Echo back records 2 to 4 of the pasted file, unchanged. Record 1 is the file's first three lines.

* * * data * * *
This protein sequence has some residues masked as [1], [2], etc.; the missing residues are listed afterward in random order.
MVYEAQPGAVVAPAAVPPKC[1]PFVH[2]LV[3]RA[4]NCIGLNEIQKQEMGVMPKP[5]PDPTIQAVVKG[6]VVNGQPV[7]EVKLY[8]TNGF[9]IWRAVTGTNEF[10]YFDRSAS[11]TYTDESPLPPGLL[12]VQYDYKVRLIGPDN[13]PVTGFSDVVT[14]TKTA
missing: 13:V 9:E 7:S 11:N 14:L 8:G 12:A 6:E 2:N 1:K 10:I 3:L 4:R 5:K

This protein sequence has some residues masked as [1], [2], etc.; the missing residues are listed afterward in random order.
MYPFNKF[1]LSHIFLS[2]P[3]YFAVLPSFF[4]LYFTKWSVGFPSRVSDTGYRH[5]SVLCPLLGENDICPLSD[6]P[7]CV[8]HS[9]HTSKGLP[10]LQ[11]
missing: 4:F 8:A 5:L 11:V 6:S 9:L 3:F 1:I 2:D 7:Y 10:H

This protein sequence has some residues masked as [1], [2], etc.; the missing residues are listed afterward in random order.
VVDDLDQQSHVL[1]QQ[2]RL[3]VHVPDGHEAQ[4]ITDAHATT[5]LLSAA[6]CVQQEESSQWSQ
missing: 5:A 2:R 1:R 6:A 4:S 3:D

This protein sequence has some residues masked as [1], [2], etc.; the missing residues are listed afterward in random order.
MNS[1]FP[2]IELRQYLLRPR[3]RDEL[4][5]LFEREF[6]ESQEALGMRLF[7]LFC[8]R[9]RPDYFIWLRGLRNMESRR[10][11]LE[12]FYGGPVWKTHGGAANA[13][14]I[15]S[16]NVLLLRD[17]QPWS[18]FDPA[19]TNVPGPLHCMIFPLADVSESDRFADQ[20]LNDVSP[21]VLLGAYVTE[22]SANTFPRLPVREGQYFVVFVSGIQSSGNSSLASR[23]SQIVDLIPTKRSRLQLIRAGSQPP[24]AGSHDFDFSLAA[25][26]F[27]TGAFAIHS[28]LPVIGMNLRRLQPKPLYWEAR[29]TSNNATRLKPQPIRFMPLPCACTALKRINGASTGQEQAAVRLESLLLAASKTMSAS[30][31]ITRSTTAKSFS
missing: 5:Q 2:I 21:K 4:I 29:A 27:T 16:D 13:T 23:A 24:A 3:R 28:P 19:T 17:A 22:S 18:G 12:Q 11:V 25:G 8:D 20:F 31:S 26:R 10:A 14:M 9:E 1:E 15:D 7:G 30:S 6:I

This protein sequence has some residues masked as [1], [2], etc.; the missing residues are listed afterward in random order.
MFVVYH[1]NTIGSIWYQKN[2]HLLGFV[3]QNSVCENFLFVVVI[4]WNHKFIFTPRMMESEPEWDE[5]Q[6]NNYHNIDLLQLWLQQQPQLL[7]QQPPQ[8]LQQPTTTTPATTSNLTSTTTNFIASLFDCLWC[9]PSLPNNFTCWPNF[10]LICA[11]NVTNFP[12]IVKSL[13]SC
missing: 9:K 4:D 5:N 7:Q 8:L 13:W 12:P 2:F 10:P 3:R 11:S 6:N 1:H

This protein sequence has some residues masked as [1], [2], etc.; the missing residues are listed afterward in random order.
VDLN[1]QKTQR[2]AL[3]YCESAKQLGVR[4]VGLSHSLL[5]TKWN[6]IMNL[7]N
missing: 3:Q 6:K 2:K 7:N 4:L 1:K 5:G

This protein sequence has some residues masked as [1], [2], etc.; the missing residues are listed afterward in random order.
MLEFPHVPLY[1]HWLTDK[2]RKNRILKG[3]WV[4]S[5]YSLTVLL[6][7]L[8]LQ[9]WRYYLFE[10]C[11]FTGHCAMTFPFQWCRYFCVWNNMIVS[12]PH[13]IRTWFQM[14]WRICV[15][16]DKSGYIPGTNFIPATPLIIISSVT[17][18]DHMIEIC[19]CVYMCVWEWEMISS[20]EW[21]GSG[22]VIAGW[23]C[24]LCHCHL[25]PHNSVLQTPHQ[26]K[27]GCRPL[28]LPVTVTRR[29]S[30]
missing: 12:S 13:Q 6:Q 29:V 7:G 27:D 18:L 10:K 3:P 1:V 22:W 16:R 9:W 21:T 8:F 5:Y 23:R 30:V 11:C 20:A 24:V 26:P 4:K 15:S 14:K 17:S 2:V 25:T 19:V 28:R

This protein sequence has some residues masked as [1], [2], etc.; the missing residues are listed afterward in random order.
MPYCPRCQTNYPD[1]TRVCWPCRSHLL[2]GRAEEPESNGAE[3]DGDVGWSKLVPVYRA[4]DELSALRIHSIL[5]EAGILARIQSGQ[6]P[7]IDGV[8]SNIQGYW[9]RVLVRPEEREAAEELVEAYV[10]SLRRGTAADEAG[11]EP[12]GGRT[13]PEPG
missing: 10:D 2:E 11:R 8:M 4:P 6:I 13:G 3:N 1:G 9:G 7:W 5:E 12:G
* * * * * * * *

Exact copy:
This protein sequence has some residues masked as [1], [2], etc.; the missing residues are listed afterward in random order.
MYPFNKF[1]LSHIFLS[2]P[3]YFAVLPSFF[4]LYFTKWSVGFPSRVSDTGYRH[5]SVLCPLLGENDICPLSD[6]P[7]CV[8]HS[9]HTSKGLP[10]LQ[11]
missing: 4:F 8:A 5:L 11:V 6:S 9:L 3:F 1:I 2:D 7:Y 10:H

This protein sequence has some residues masked as [1], [2], etc.; the missing residues are listed afterward in random order.
VVDDLDQQSHVL[1]QQ[2]RL[3]VHVPDGHEAQ[4]ITDAHATT[5]LLSAA[6]CVQQEESSQWSQ
missing: 5:A 2:R 1:R 6:A 4:S 3:D

This protein sequence has some residues masked as [1], [2], etc.; the missing residues are listed afterward in random order.
MNS[1]FP[2]IELRQYLLRPR[3]RDEL[4][5]LFEREF[6]ESQEALGMRLF[7]LFC[8]R[9]RPDYFIWLRGLRNMESRR[10][11]LE[12]FYGGPVWKTHGGAANA[13][14]I[15]S[16]NVLLLRD[17]QPWS[18]FDPA[19]TNVPGPLHCMIFPLADVSESDRFADQ[20]LNDVSP[21]VLLGAYVTE[22]SANTFPRLPVREGQYFVVFVSGIQSSGNSSLASR[23]SQIVDLIPTKRSRLQLIRAGSQPP[24]AGSHDFDFSLAA[25][26]F[27]TGAFAIHS[28]LPVIGMNLRRLQPKPLYWEAR[29]TSNNATRLKPQPIRFMPLPCACTALKRINGASTGQEQAAVRLESLLLAASKTMSAS[30][31]ITRSTTAKSFS
missing: 5:Q 2:I 21:K 4:I 29:A 27:T 16:D 13:T 23:A 24:A 3:R 28:P 19:T 17:A 22:S 18:G 12:Q 11:V 25:G 8:D 20:F 31:S 26:R 10:A 14:M 9:E 1:E 15:D 7:G 30:S 6:I